Delmo Johnson was a saint, a sinner and a beautiful, devilish, rascal of a man who crammed 10 lifetimes’ worth of fun, adventure, accomplishment and trouble into his 82 years. Whether it was racing cars, flying airplanes, running businesses, chasing women, riding motorcycles or doing any one of a hundred other things, Johnson was all in.
He inherited his energy and enthusiasm from his father, Delmo Johnson Sr., an entrepreneur, outdoorsmen and world traveler whose foray into the automobile business set the stage for his son’s lifelong love affair with racing and all manner of fast machinery. In 1924 the elder Johnson went to Ford seeking a franchise, but none was available in the central-eastern part of Texas. “So he walked across the hall to Chevrolet,” Delmo Jr. told this author in a lengthy 1998 interview, “and they said he could have a dealership and they would put him in that afternoon.” The dealership was located about 35 miles south of Dallas in the small town of Ennis, a railroad hub and cotton-producing center populated primarily by refugees from the war-ravaged Confederate South.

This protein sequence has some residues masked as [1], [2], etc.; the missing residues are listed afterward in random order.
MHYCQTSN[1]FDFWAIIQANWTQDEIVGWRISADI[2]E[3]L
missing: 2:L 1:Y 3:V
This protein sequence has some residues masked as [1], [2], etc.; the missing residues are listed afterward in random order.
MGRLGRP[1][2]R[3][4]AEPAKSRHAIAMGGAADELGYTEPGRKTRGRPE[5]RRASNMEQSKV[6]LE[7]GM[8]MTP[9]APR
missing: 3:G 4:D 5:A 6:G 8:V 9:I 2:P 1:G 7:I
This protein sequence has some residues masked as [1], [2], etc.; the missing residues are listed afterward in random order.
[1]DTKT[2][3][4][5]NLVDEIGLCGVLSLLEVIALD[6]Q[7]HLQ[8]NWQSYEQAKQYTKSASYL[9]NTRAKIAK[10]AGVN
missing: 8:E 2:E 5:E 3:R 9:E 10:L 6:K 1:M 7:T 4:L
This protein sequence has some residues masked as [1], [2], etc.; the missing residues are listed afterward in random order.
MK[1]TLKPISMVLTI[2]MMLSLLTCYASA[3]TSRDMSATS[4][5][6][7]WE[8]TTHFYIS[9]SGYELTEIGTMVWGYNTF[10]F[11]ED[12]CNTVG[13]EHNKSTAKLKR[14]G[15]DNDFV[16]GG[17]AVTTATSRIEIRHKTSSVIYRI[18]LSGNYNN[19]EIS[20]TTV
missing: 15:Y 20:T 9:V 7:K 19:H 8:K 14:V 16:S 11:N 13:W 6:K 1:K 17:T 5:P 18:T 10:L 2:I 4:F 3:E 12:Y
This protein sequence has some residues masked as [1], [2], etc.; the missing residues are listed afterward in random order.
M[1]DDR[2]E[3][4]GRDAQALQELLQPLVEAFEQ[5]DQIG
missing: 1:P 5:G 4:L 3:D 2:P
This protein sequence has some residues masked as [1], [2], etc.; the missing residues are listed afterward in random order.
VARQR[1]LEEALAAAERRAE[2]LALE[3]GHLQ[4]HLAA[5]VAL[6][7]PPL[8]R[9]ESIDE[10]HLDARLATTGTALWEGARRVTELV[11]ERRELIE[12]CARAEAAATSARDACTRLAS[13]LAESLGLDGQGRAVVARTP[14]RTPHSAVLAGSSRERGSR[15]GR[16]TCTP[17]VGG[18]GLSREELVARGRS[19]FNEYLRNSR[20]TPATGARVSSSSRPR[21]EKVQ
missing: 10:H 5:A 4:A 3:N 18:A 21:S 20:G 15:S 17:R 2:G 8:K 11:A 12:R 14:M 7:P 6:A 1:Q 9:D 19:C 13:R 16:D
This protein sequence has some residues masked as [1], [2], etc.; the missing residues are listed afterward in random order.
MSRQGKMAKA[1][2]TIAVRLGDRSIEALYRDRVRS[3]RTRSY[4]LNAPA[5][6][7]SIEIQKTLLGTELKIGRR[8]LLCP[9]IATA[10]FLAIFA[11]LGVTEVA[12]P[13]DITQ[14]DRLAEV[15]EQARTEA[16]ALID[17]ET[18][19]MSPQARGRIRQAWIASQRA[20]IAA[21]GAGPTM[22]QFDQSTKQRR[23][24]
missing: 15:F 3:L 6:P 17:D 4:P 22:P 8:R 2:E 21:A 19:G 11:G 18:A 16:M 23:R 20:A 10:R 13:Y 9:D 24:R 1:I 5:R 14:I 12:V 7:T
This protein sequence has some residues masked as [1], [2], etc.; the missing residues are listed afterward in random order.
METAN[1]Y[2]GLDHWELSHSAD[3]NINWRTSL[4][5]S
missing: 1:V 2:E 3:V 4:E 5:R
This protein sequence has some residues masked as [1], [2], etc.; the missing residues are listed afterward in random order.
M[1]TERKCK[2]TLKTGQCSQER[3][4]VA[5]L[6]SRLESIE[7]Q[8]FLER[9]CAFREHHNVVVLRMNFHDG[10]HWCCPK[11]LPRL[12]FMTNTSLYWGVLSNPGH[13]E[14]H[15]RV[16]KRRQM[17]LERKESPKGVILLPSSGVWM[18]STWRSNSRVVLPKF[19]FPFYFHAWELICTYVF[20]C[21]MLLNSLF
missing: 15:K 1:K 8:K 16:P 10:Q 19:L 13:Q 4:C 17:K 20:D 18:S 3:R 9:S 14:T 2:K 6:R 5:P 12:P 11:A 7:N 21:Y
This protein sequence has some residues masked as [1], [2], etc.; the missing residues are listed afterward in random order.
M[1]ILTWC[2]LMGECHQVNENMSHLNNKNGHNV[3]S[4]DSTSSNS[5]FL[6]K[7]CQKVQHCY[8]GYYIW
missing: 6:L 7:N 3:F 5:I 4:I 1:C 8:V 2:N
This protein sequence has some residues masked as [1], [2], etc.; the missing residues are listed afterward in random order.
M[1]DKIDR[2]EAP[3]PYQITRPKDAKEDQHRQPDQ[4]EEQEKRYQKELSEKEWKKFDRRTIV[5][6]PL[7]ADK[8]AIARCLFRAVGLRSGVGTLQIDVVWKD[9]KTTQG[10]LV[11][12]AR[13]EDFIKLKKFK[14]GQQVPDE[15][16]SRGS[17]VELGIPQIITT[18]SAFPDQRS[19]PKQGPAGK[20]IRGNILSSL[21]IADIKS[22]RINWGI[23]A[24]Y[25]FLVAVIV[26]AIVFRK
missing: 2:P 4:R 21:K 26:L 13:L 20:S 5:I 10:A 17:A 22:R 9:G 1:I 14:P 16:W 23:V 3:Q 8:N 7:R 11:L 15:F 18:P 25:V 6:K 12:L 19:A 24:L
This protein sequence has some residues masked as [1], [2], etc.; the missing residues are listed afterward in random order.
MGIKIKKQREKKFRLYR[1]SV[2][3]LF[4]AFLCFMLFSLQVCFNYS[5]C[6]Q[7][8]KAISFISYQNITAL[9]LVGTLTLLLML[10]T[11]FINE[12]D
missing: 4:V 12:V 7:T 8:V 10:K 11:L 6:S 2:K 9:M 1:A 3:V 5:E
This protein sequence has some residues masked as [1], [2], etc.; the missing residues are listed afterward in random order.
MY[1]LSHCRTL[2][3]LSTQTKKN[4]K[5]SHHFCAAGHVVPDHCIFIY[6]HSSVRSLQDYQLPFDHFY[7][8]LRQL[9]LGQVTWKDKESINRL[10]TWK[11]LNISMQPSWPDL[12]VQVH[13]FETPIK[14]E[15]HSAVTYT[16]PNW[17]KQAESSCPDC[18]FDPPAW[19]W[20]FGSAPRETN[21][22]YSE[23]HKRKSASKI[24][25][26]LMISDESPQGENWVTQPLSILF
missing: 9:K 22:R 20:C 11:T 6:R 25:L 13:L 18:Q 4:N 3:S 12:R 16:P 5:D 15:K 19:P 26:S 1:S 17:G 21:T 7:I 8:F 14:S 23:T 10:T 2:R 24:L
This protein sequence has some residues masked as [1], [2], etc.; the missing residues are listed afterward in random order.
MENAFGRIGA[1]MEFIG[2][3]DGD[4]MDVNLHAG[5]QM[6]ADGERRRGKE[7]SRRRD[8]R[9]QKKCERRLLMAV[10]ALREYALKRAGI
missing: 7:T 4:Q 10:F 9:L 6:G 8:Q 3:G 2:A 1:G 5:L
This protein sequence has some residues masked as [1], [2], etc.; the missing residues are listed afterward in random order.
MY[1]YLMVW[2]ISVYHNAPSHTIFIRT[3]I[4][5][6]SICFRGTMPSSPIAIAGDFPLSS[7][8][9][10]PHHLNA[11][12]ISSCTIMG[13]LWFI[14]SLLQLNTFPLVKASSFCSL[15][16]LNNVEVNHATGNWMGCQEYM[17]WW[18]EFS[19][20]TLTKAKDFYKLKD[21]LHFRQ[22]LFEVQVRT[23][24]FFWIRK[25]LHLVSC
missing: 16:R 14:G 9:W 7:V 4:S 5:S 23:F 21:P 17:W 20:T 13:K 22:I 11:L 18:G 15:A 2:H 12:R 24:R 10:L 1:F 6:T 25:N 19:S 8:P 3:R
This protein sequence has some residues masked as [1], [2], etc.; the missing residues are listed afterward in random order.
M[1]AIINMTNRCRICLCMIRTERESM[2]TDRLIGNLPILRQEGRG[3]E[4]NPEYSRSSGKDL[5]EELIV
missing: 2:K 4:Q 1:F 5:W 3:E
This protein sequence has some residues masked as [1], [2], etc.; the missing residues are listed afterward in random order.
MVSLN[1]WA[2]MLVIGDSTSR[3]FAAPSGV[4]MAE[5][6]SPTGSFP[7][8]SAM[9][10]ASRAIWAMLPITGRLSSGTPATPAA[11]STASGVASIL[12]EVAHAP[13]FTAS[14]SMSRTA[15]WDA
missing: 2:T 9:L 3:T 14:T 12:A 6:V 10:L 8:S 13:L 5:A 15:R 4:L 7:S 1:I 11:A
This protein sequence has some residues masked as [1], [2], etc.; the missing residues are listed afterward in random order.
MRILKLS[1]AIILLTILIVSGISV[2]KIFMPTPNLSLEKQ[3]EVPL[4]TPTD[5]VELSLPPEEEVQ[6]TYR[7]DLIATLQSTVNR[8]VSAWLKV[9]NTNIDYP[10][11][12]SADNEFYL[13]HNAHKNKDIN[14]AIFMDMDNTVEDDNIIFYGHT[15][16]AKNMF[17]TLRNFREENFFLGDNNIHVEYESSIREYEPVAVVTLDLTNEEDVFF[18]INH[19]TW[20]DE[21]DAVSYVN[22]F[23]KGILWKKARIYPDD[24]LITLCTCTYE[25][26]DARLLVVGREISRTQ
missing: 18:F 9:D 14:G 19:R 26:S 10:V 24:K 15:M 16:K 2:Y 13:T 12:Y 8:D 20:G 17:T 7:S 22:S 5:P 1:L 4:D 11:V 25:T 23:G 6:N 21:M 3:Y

After the Great Depression began in 1929, it became increasingly difficult to sustain the dealership in Ennis, which had a population of only 7,000. That’s when Delmo Sr. relocated to Marshall, which had been a governmental center for the Republic of Texas in the mid-19th century, a major Confederate city during the Civil War and then a large railroad hub after the war. Though not huge, its population of 17,000 held out more promise, and Delmo Sr. built a larger dealership than the one he left behind.